Published in Art Collector’s special edition for Art Basel Hong Kong 2014
Roslyn Oxley9 Gallery is presenting a series of your tins at Art Basel Hong Kong. When and why did you first start working with the tins? Why have you returned to them now?
I began working with the tins back in 1989 and that first series is now in the National Gallery of Australia. It’s quite a nice metal and I’ve worked with it on and off since then.
The work that Roslyn Oxley9 Gallery is taking to Hong Kong, it’s called Fleet and it’s a set of 12 tins of various varieties of seafood, of slightly different sizes from different companies and so on. The work was made for an environmental project that was funded by an American philanthropic organisation called Pew to try and persuade the New Zealand government not to mine the Kermadec Trench which runs between Auckland and Tonga – it’s the fissure between the Australasian and Pacific tectonic plates … There’s a lot of volcanic activity down there and there are also a lot of sea creatures, many of which are unknown to science as they say … the area’s been assessed as being one of the three most pristine marine environments left on the planet.
There’s gold and precious metals in the active volcanoes in the trench so that’s why there’s a fair bit of pressure on the New Zealand government with international mining companies wanting permits.
The environmental representative working for Pew in New Zealand decided to send a number of artists off on a voyage on a navy ship from Auckland to Tonga sailing over the trench. I was invited to go on that back in 2011 … Fleet was made as part of that project so the fact that they’re fish cans of course has a great deal of logic in the context.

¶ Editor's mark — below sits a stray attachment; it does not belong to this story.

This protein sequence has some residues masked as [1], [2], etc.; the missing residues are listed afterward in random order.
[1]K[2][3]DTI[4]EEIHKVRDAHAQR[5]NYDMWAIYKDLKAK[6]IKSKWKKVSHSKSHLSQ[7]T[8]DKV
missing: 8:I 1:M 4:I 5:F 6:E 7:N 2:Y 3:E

The other aspect of the work is that each tin has a shipping flag … which before the days of electronic communication were imperative because you’d put up a flag to send a message to another ship. The particular flags on the tins are things like ‘I’m in danger’ and ‘I need help’, so these flags send all sorts of messages including some messages of distress.
I’m interested in your thoughts on artists working with assistants, which I understand you choose not to do despite the long hours involved in producing your works.
That seems to be a question or an issue that I certainly get asked about. I don’t know that artists who work with assistants get asked why they work with assistants. It’s more like the ones who don’t, who make hands-on work, who seem to be asked about that. In some ways I think it’s an odd question. I think suddenly we’ve entered an era where everything is outsourced. There’s an expectation that artists get stuff outsourced and I know there is a hell of a lot of that … [but] there are also a hell of a lot of artists who just make their own work, in the way that I predominantly do. So I don’t think I’m unusual really even though it seems every time I have to give a public talk that question is asked.
The other thing I’ll say is that however an artwork comes into being it’s the potency of the artwork that’s important, not so much who made it. But I think often the potency of artwork that’s actually made by the artist, rather than if they had just handed an idea over to somebody else, I would dare to say it might be more what the artist intended.
You will be the Australian representative at the Venice Biennale in 2015, a huge undertaking in anyone’s estimation. How do you feel about the task ahead of you? What are you considering for the work?
It’s a huge undertaking for whoever does Venice. The opening date for next year’s Venice has been pushed earlier so I’m not just considering what I’m going to do, I’m having to do it, that is the short answer to the question.
Fleet by Fiona Hall is presented by Roslyn Oxley9 Gallery at Art Basel Hong Kong 2014. Roslyn Oxley9 Gallery is in Sydney, Australia.